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BioImage Archive - a new hub for biological images
BioImage Archive - a new hub for biological images
- High-resolution imaging technologies are essential for life scientists studying how life works at a molecular level
- EMBL-EBI is setting up a central, open data resource for biological images, called BioImage Archive
- Researchers will be able to freely store, share and access biological images in the new resource, which is set to accelerate scientific discoveries
July 2, Cambridge – EMBL’s European Bioinformatics Institute (EMBL-EBI) is expanding its remit to include bioimaging data. Through its new, dedicated resource for biological images, called the BioImage Archive, EMBL-EBI aims to make it easier for researchers around the world to store, share, access and analyse biological images. Easy access to bioimaging data could offer new insights into how life works at a molecular level and could advance knowledge in fields such as human health and disease, food security and biodiversity.
New opportunities and challenges
Developments in microscopy and imaging technologies, such as cryogenic electron microscopy, volume electron microscopy and super-resolution light microscopy, are allowing life-science researchers to observe biological structures and processes in completely new ways. These new data types present many exciting opportunities but also several challenges, including:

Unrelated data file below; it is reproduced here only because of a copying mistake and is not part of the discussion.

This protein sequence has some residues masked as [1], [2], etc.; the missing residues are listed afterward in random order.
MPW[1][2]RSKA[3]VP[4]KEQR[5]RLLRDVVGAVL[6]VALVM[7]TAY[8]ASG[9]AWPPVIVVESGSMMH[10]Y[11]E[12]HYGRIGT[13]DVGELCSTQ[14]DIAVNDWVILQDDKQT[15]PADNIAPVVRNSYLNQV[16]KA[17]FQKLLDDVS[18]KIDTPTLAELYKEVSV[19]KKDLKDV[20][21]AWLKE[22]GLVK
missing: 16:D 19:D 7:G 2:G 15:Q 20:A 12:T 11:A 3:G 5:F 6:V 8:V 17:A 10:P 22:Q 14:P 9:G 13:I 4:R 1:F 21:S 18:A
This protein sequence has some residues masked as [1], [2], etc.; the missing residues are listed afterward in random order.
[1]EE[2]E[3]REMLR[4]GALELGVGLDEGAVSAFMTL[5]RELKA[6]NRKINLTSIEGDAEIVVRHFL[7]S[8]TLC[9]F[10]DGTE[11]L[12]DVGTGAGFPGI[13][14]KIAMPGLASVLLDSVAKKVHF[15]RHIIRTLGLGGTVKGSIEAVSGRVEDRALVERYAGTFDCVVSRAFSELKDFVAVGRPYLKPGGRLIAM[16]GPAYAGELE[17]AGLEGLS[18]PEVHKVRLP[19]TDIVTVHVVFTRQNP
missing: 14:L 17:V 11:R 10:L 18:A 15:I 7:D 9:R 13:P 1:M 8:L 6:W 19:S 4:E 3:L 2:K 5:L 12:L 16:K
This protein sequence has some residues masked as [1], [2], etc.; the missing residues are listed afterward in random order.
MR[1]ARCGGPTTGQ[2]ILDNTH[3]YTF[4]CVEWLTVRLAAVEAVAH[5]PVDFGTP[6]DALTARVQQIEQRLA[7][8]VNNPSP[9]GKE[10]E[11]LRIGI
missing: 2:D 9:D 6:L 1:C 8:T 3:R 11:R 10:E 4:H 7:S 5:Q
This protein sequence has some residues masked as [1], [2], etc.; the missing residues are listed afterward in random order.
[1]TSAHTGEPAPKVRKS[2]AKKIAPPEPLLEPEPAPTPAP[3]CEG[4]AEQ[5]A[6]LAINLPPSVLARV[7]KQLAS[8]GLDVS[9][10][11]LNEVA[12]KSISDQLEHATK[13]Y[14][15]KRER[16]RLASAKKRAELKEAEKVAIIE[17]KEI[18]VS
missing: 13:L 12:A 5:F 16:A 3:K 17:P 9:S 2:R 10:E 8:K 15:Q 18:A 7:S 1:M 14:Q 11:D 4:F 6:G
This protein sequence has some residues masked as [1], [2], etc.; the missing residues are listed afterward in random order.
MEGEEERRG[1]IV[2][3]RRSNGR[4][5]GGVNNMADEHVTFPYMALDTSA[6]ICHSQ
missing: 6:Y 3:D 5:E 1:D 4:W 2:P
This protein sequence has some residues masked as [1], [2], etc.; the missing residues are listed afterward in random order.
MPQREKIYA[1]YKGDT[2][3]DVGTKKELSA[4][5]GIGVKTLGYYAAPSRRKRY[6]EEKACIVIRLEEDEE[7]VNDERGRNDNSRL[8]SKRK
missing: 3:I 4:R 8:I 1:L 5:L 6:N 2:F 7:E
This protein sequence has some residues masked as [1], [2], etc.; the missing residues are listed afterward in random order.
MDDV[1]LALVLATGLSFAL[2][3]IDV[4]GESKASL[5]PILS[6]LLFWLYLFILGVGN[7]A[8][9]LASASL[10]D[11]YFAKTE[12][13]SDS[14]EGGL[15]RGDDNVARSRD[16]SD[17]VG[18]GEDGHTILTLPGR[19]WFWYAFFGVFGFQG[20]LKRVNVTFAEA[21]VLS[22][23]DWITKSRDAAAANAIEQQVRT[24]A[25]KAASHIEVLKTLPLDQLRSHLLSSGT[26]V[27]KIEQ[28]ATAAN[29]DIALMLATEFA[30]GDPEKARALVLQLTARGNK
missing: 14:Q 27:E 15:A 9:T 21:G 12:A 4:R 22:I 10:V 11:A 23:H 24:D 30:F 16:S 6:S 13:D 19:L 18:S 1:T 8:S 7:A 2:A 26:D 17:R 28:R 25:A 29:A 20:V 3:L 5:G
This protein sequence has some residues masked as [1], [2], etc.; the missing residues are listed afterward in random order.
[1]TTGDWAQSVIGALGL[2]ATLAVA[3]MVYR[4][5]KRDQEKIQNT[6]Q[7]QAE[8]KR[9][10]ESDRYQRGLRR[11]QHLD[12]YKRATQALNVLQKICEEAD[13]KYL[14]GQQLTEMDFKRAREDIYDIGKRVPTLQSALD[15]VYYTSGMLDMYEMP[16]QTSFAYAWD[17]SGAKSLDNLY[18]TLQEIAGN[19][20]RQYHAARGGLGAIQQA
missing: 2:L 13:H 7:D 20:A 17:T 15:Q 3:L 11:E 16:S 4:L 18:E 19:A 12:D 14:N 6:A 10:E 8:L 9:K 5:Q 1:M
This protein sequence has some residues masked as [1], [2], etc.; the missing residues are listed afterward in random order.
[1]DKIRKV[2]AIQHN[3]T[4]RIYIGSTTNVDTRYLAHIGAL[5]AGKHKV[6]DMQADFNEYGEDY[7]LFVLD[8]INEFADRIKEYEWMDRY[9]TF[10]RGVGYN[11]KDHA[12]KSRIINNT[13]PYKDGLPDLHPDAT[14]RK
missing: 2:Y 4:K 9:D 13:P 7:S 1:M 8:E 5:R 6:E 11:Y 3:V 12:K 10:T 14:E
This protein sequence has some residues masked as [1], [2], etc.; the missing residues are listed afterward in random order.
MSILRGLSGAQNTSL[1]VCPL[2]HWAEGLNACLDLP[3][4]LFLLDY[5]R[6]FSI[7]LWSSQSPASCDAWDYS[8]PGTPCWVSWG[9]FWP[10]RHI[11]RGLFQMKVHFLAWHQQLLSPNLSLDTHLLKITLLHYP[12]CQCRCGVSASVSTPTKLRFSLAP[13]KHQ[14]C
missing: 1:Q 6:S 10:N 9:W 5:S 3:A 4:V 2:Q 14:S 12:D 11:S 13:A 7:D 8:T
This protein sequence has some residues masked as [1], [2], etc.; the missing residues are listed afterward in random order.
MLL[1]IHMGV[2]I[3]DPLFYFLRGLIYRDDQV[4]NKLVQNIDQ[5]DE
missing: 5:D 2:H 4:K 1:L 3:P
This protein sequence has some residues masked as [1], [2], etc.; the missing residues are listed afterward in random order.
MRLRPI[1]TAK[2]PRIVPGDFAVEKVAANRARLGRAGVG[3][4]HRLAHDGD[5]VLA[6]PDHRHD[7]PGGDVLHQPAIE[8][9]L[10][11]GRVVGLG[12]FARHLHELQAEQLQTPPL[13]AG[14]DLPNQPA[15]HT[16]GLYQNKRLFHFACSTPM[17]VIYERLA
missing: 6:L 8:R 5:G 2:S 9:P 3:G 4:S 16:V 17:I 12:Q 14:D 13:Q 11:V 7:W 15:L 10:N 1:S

- Sharing – access to and reuse of images is essential for biologists because it improves research quality and significantly speeds up scientific discovery
- Diversity – imaging is not a single technology, but an umbrella term for many different methods, scales and resolutions
- Analysis – any new type of data requires new analysis tools and methods that are easily accessible to the research community
EMBL-EBI has been collaborating with the wider bioimaging community to address some of these challenges. Pilot projects coordinated by EMBL-EBI, such as EMPIAR and collaborations such as the Cell- and Tissue- Image Data Resource (IDR), have laid the groundwork for the creation of the BioImage Archive. The project has been made possible through capital support from a recent Strategic Priority Fund award from UK Research and Innovation.
“Imaging has huge potential for the life sciences, but only if the data can be shared and accessed easily by the global research community,” explains Ewan Birney, Director of EMBL-EBI. “The BioImage Archive acts as a broker or an intermediary, facilitating the sharing of bioimages and connecting with other resources that add value to these data.”
The next steps
In the initial phase, the BioImage Archive will make available images from EMBL-EBI’s EMPIAR and BioStudies resources, as well as IDR. In the future, other added-value resources will be connected to the BioImage Archive, enhancing the scientific value of the archived images through curation and the development of new analytical methods.
“EMBL-EBI’s expertise in data coordination and its links to the wider imaging community make it ideally-placed to coordinate and support the creation of a centralised data resource for imaging data,” says Melanie Welham, Executive Chair of BBSRC. “We are pleased to support this initiative and are looking forward to seeing it grow.”